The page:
# "Change-Id" intact at the bottom of the message, since this is
# what Gerrit uses to relate the master change and the branch merge.
# If the merge causes conflicts, you should fix them manually,
# use git add <files> and run git commit. Move the "Conflicts" section
# of the commit message before "Change-Id", so "Change-Id" remains at
# the bottom of the message, otherwise the push will be rejected.

# Verify history looks as expected
$ git log --graph --decorate --oneline -n5

# View the original change in Gerrit and look up the topic-name,
# then use it below in place of "topic-name", e.g. "refs/for/REL1_20/bug/36151"
# or "refs/for/wmf/1.21wmf1/my-topic-name"
$ git push origin HEAD:refs/for/REL1_20/bug/36151
remote: New Changes:
 * [new branch]      HEAD -> refs/for/REL1_20/bug/36151
Is there any need to use complicated git push instead of git review here? -- S Page (WMF) (talk) 02:28, 17 May 2013 (UTC)
The only reason would be so that you can give it a new topic. So alternatively, after the git log check, look up the topic name first (or think of a new topic) and do git checkout -b random-new-topic-name then followed by regular git review -R (instead of git push); as of git-review version 1.23, it will reuse the original topic.
git review -R remote-branch-name works too if you want to push to a remote branch from a review branch.

As a result:

Acting on remote branches[edit]

By default, your local clone will only have a local master branch set up to track the remote master branch. Tracking means that whenever you fetch objects from the remote repository, git status or git branch will be able to tell you how up-to-date is your local branch, which is very useful. So, whenever you want to regularly act on a remote branch (lets says REMOTE_BRANCH, you want to setup a one locally (REMOTE_BRANCH too to easily remember about it) that track it (with -t).

git branch -vv will give the full details:

$ git clone ...
$ git checkout -b REL1_19 -t gerrit/REL1_19
$ git branch -vv
  REL1_19 3b2bfd3 [gerrit/REL1_19: ahead 1] .gitreview for REL1_19 branch
* master  13169c8 [gerrit/master: behind 1] * (bug 34212) ApiBlock/ApiUnblock a[...]

Pushing having used automatic setup[edit]

git-review accepts, as an optional argument, the branch name to interact with. When that argument is not specified, it falls back to look for the defaultbranch parameter in a .gitreview file at the root of the repository.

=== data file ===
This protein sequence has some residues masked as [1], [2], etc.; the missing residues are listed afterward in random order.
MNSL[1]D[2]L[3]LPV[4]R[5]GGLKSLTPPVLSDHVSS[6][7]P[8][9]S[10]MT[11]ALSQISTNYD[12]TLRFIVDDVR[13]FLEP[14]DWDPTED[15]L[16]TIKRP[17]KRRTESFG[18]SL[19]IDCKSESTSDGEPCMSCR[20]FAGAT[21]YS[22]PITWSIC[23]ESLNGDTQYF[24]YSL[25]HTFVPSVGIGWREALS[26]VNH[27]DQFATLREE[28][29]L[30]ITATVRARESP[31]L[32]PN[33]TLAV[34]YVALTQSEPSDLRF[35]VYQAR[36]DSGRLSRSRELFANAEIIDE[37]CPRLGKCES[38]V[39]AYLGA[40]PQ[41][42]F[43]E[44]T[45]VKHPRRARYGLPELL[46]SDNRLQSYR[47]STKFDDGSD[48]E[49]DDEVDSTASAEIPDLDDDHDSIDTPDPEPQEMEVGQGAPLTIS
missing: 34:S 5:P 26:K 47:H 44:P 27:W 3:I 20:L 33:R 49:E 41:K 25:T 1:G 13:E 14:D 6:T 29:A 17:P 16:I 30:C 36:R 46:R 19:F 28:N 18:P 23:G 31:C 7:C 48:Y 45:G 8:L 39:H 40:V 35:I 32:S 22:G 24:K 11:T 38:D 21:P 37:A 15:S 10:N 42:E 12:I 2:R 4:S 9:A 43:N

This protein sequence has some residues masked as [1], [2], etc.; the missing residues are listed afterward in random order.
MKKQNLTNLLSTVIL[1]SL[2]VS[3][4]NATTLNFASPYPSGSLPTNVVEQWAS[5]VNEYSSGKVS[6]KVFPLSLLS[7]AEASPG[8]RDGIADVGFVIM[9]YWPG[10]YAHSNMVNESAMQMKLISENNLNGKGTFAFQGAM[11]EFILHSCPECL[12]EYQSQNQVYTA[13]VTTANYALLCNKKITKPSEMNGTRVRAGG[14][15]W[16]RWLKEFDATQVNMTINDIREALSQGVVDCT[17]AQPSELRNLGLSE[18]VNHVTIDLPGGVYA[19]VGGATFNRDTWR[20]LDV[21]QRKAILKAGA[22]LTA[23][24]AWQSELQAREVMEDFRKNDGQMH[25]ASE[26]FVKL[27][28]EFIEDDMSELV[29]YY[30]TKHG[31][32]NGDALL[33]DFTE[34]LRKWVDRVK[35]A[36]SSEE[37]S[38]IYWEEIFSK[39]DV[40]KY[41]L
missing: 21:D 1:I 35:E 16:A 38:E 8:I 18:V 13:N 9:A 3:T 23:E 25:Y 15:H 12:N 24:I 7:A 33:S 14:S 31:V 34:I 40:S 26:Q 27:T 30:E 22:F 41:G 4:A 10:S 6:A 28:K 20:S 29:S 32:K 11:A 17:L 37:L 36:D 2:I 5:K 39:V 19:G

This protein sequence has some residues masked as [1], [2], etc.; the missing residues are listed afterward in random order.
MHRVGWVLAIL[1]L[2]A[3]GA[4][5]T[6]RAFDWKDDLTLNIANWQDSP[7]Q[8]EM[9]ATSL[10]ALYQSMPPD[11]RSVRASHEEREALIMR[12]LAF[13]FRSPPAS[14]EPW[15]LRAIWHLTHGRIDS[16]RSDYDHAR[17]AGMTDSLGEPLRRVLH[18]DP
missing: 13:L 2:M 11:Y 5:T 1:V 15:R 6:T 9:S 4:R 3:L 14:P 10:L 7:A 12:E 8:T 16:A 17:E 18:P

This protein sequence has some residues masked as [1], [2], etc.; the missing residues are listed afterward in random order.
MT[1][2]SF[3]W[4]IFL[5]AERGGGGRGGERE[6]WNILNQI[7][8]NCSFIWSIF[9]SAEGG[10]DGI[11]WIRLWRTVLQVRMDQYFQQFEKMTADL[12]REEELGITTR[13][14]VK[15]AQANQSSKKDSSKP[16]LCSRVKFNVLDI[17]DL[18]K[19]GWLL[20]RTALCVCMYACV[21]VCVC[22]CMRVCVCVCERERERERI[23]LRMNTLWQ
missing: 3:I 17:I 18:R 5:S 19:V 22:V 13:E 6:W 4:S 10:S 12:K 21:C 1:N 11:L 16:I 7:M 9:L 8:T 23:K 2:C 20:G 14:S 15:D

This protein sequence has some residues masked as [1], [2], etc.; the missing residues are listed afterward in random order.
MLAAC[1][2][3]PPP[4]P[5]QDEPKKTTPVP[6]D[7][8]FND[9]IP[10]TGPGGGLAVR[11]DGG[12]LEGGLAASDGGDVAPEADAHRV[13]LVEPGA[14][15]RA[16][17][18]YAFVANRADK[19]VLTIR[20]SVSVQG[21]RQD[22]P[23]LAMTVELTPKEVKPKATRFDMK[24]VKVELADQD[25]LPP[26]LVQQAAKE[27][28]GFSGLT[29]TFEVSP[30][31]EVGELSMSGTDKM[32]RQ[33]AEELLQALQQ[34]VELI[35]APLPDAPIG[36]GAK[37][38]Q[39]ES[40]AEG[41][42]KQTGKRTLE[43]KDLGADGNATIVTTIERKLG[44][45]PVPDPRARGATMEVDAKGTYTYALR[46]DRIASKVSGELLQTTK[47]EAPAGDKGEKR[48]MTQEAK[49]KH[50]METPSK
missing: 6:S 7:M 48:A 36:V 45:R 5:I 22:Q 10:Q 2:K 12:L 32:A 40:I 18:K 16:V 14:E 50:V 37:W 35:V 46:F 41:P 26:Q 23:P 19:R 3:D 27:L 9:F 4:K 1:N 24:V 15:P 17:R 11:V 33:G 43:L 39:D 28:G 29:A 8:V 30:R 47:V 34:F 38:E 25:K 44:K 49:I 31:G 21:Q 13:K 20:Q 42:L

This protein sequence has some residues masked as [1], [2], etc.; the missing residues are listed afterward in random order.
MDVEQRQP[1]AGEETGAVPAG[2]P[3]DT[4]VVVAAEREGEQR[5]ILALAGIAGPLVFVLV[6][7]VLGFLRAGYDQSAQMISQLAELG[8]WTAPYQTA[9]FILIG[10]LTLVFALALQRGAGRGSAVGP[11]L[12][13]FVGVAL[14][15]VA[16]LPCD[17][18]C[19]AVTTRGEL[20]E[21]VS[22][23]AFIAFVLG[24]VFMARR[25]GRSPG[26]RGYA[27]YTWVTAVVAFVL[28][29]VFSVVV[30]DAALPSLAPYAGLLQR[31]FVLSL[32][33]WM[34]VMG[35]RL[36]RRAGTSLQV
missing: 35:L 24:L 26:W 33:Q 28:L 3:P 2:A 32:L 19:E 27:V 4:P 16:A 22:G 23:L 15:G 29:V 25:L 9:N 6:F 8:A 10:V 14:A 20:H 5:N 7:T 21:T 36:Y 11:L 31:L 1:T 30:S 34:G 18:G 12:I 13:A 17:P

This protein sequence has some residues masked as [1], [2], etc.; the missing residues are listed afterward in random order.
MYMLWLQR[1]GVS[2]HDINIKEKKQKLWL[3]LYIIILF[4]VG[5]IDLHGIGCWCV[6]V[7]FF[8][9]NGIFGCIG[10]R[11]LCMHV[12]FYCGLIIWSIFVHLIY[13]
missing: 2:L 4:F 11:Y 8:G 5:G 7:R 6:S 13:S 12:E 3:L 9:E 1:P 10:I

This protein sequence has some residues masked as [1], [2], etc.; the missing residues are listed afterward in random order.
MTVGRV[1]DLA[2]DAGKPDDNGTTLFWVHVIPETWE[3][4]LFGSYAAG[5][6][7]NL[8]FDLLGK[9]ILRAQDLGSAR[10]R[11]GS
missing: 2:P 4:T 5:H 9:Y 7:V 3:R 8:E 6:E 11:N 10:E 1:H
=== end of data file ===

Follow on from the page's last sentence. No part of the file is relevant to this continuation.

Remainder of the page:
Every branch should have a .gitreview having a correct defaultbranch value. For mediawiki/core.git, else people will have to use something like: git-review BRANCH_NAME.

Pushing having used manual (Windows) setup[edit]

To change where you push to for review having performed a manual setup, run git config alias.push-for-review "push gerrit HEAD:refs/for/BRANCH_NAME" to create the local alias, then use git push-for-review as per usual.

Committing to non master[edit]

To make a change to the 1.17 branch, create a branch and tag, and push both:

 git checkout -b REL1_17 origin/REL1_17
<make code changes>
 git add <files-changed>
 git commit
 git push gerrit REL1_17
 git tag 1.17.3
 git push --tags

Partial revert of previous commit[edit]

 git show <commit> -- <path> | git apply -R

<commit> Can be found in gerrit patch view in small letters next to text Patch Set N. Then push for review normally.

Unlink bogus dependencies (rebase changes)[edit]

Example for,5154

git fetch --all # To make sure we have latest changes
git review -d Ie6e3c9be
git rebase -i gerrit/master # Delete the commits you want to get rid of
git commit --amend # Add a note
git review -f # -f deletes the branch after submit

Create a dependency[edit]

If you are about to create a patch that depends on another (unmerged) patch, or if you already submitted a patch but need to fix the dependency (i.e. currently it is based on master and would break if merged without the dependency, or maybe you squashed your change on top of the dependency). Then this is the section you're looking for. If you want to fix the patch to have the right dependency rather than to create a new patch with a dependency, then make sure your working copy is clean (no uncommitted changes).